- Tony Finau – WIN
- Brian Harman – WIN/T5
- Carson Young – WIN/T5
- Carson Young – Top-20
Opinion & Analysis
The best bets for the 2023 KLM Dutch Open
It could have been an awful lot worse.
After a thrilling PGA Championship, we could have expected the quality threshold to drop a fair bit on both sides of the pond. Instead, at Colonial, we will be treated to the sight of the new world number one Scottie Scheffler; the man who maybe should have won his first major last week, Viktor Hovland; local hero Jordan Spieth and Tony Finau. That’s not to mention the rest of the world’s top-20.
The KLM Dutch Open can’t boast such a field, but the very top of the market contains the defending champion, Victor Perez, an excellent 12th at Oak Hill, and equally in-form Adrian Meronk, winner in Italy two starts ago and 40th last week in his second consectutive US major.
Once a highlight of the European Tour – think Seve, Langer, Monty, Miguel and Westwood – we have now lost the much-loved tight tracks that called for guile, replaced by Bernardus Golf, a newish, not-quite-formed, not links-not-parkland, course and a field, the like of which we see every single week.
In the end, does it matter? The job is to identify the winner, and even though the last two winners have done the job in contrasting styles, there are some very obvious clues about the top of the board at both the 2022 and ’23 runnings.
Inaugural Bernardus champ, Kristoffer Broberg, came into the event off some slight promise. After long-term loss of form and injury, he snuck into notice at the Scandinavian Mixed, but it was the tournament after his emotional victory that catches the eye.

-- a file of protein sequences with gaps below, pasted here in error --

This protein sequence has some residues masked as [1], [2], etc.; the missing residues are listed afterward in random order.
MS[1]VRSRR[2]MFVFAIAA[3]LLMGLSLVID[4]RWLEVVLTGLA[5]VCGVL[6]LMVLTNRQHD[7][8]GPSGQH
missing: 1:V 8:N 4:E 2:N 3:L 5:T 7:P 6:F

The Swede has only one other top-10 finish in over 30 outings since winning here, that coming at the Alfred Dunhill Links, where he shared a ninth place with Matti Schmid, the German he beat into second place in the Netherlands.
Fast-forward a year, and the defending champion, Perez, has his most notable victory at the 2019 Links, whilst his defeated play-off rival Ryan Fox also won at the same pro-am three years later.
The link (sorry) is very clear. Bernardus continues the theme adopted by designer Kyle Phillips. Responsible for the likes of Kingsbarns, Dundonald Links (home of the Scottish Open 2017), Yas Links (current host of the Abu Dhabi Championship) and the former home of this event, Hilversumsche Golf Club, it’s a surprise he did not have a hand in Rinkven Golf Club in Belgium, where Fox, Meronk and Marcel Schneider – all within two shots of Perez around here – finished in second, sixth and seventh at the Soudal Open a year previous.
Last season, Fox showed that coming off the PGA was not much of a hardship, but despite the nagging feeling that 6/1 coupled is actually a bit of value, I’ll just about ignore the jollies with the other side of the brain thinking this comes too quickly.
Others to catch the eye across the two events include Aaron Cockerill, Thomas’s Detry and Pieters, and my favourite of all for the week, Alexander Bjork, for whom a victory is very much overdue.
The Swede catches in the eye in more ways than just his 2023 form, but that has plenty to recommend him.
Bjork’s runner-up at Al Hamra in April saw him just in front of Meronk, with earlier Ras champion Fox a couple of shots ahead of Marcus Helligkilde (prominent for three rounds of the Dutch Open in 2021), Perez and Matt Jordan, a frustrating player but with a top five finish at the Links.